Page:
On 2 December 2020, the Financial Reporting Council (FRC) shared new research that they commissioned, involving interviews with Audit Committee Chairs (ACCs), showing that “the development of standards for audit committees would support a more consistent approach to promoting audit quality” (“the FRC’s Research”).
2020 has been a year like no other, which is especially true for statutory audits considering the immense scrutiny that is being placed on audit quality. High-profile cases of continued failures of the audit process to prevent and detect accounting frauds such as Carillon, Thomas Cook, Wirecard, Steinhoff, and Autonomy have further impaired the trust placed by key stakeholders in audit quality and the integrity of audited financial statements, heightening the need for action.
On 2 December 2020, the Financial Reporting Council (FRC) shared new research that they commissioned—involving interviews with Audit Committee Chairs (ACCs)—showing that “the development of standards for audit committees would support a more consistent approach to promoting audit quality” (“the FRC’s Research”). Key observations noted within the FRC’s Research on audit committees’ roles regarding audit quality mirrored important themes addressed during FRA’s and Willkie Farr & Gallagher’s joint webinar on 14 July 2020.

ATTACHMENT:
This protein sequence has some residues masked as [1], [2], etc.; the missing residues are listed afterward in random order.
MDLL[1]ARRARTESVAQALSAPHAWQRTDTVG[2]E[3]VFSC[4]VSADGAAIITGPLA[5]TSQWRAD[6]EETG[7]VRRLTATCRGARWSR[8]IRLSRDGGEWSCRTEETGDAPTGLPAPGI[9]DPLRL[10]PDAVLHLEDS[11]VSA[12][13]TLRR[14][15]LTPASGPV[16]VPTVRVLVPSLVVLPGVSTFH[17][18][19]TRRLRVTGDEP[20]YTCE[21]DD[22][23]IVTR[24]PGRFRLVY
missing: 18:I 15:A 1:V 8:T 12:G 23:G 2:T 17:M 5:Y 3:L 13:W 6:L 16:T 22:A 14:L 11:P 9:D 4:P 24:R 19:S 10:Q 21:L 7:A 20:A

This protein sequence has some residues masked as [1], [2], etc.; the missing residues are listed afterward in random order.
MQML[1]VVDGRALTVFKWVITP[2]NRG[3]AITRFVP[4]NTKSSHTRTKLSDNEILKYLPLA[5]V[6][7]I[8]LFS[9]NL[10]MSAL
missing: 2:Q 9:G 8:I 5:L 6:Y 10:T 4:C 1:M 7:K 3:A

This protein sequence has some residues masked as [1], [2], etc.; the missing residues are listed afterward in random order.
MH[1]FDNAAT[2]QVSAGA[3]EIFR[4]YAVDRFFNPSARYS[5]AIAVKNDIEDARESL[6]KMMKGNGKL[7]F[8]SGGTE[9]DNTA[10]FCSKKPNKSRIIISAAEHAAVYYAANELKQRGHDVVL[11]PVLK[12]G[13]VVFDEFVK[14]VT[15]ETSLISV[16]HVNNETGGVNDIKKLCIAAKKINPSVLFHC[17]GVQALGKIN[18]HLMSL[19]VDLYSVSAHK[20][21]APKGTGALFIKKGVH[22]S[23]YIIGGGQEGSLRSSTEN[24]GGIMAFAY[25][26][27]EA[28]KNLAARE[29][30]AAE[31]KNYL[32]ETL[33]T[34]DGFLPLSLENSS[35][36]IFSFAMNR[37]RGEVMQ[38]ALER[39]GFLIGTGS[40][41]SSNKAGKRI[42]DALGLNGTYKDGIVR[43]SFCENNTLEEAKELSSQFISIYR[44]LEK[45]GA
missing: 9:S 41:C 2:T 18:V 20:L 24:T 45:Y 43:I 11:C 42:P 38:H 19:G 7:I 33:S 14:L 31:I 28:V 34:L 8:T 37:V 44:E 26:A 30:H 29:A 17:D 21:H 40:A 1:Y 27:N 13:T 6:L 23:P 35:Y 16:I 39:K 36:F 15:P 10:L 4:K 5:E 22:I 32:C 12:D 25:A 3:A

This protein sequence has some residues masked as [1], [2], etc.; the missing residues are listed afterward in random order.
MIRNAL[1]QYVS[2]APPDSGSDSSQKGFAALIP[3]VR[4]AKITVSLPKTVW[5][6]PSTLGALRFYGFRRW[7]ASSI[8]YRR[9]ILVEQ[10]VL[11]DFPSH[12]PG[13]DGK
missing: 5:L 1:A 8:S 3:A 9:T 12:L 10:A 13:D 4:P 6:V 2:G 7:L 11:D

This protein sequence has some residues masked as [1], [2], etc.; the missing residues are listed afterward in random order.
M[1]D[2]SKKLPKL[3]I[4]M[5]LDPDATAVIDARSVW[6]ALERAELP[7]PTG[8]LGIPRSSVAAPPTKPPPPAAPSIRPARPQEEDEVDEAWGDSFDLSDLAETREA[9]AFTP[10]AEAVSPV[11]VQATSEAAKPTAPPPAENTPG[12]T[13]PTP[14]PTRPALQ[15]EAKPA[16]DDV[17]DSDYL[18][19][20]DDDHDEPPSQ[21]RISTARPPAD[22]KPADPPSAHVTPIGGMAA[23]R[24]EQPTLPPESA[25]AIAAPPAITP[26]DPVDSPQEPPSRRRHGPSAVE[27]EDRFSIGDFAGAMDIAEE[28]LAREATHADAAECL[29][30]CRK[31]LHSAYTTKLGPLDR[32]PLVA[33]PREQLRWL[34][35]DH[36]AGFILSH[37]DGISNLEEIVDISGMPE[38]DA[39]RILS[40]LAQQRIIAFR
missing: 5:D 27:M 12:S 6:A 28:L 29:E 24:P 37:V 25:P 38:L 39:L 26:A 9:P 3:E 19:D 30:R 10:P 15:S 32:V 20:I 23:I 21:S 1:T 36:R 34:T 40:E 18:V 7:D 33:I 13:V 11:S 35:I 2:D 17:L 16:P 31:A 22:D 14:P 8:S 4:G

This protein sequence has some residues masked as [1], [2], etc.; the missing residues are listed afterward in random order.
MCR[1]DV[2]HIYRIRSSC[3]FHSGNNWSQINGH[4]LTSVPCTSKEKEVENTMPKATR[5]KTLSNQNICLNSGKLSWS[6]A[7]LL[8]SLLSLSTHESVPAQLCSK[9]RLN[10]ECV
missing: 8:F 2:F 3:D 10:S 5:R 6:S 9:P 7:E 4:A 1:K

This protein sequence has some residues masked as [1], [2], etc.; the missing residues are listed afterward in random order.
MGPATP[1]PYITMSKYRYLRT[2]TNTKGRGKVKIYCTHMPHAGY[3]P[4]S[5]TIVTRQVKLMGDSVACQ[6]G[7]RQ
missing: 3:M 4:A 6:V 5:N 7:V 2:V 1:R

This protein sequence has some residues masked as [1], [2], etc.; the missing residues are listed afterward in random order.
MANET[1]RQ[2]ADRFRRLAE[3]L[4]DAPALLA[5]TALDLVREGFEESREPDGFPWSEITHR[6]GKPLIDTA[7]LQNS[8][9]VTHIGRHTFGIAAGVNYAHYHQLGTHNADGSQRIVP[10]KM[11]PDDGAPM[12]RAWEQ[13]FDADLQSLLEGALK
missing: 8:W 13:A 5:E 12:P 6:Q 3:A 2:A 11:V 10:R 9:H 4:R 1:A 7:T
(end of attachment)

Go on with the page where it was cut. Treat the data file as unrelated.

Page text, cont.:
The FRC’s Research shed some interesting observations on areas of focus for audit committees when tackling concerns of audit quality. While interesting, some of the observations are not new and have been highlighted repeatedly by many, including the FRC, CMA, BEIS, Sir John Kingman’s review, Sir Donald Brydon’s report and in past accounting and auditing failures.
Examples of key audit committee actions that serve to drive stronger audit quality mentioned in the FRC’s Research include:
- Place greater emphasis on the audit tendering process
- Challenge of the auditor’s planned audit approach
- Challenge of the auditor’s and management’s judgment and findings
- Encourage greater engagement by shareholders in the audits of the investee companies
- Verify that auditors have a good understanding of the company’s business and its sector
- Verify that auditors are able to identify key risk areas
- Maintain transparent and regular communication with the auditors
- Encourage timely escalation of issues to the attention of the audit committee
The FRC’s Research noted that views on, and approaches to, audit quality varied, further evidencing that the role of audit committees in achieving audit quality is by no means uniformly understood.
The FRC’s Research comes at an interesting time of the year when the annual financial close is fast approaching for many companies and year-end audits are already taking place or will commence imminently. With difficulties resulting from the challenges posed by the Covid-19 pandemic for companies and auditors alike, the FRC’s focus on improving audit quality and the recommendation for the introduction of standards for audit committees are important and will support a more consistent approach to audit quality.
This insight also features contributions from James Norden, a Forensic Accounting Manager based in FRA’s London office.